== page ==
• How do you pick your topics? Simple: What are the big issues facing the organization? The executive director and board chair should do this work together, perhaps planning out the year ahead of time or perhaps reacting to changes in the environment. How might we improve our annual fund contributions from individuals? How might we improve our subscription sales? Our single-ticket sales? How might we make a more effective board? How might that board run? What should our orchestra's relationship with the whole community be? How much of our resources should we invest in education? What is the purpose of those education programs? Are the orchestra's artistic programs vital or are they routine? How might we vary the way we present concerts? Should we begin a planned giving program? Should we think about our endowment and its policies? I guarantee that you will never run out of topics around which to have meaningful, engaging discussions--discussions that make board members feel truly involved in shaping their orchestra, and that will take advantage of all of the intelligence that often goes unused on a board.

• If the board is only discussing one topic at a meeting, and meetings are every other month, what happens to everything else?  This is why you must have active committees, and why those committees (along with the management staff) must have the authority to make decisions in their areas, informing the full board of the important ones in the committee reports (that are not read aloud!).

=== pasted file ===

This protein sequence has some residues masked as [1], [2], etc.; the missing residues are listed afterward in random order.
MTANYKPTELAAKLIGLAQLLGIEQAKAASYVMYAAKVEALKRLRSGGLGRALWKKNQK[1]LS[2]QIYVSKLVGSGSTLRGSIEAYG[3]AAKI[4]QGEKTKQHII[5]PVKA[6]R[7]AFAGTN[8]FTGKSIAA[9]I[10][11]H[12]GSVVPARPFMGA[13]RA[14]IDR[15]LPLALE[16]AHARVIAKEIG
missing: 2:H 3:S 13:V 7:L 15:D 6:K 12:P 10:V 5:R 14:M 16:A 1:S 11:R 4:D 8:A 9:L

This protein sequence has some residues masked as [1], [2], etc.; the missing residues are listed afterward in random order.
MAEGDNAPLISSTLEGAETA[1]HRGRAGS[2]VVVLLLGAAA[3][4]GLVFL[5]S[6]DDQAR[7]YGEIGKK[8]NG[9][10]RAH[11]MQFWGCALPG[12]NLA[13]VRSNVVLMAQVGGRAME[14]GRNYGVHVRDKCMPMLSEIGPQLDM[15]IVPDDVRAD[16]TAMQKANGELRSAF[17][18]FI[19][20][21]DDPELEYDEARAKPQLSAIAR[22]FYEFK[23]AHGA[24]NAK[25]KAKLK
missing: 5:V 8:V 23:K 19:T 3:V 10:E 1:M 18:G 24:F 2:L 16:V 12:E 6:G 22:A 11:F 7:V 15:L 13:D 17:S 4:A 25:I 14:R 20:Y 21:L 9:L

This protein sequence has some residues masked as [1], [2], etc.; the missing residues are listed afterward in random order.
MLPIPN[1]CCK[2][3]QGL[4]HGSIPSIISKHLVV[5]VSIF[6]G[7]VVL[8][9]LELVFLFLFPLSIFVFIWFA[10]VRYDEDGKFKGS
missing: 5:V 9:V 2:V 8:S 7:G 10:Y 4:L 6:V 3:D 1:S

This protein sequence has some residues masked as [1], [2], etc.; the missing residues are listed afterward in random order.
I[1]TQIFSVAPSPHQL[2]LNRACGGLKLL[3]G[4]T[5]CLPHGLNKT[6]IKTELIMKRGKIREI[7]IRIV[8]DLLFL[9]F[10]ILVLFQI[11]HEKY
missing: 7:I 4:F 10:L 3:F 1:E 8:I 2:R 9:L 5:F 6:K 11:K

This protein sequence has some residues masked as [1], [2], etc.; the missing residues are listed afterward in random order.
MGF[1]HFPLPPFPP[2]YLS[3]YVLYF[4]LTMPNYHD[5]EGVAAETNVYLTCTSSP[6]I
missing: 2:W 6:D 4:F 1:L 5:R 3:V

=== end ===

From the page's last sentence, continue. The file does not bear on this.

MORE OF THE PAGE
• I promise you that a board operated in a manner reasonably close to what I am recommending here will be a vital, engaged, committed board. Which I think is the goal of every orchestra.
May 1, 2009 3:37 PM | | Comments (1)

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Dear Henry:

Thank you for this summation. This is the kind of structure toward which we are moving our Board meetings. The consent calendar model was adopted earlier this season. The challenge I have found is that committee chairs are extremely busy, and frequently don't send me their reports far enough in advance. As a result, I struggle to compile them and email them out to the entire Board in time for them to read in advance of the Board meeting.

We also consolidated all of our finance reports into a single "dashboard report" so that Board members can see at a single glance how we are progressing on the various revenue campaigns, earned and contributed.

We have not yet gone to the every-other-month structure but I'm hopeful we'll get there next season. The information above is extremely helpful, though, and I will be sure to pass it along to my Governance Committee.

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This page contains a single entry by on the record published on May 1, 2009 3:37 PM.

Ideal Board Size: A Question of Balance was the previous entry in this blog.

Experimenting with "Romantic Excess" in New Hampshire is the next entry in this blog.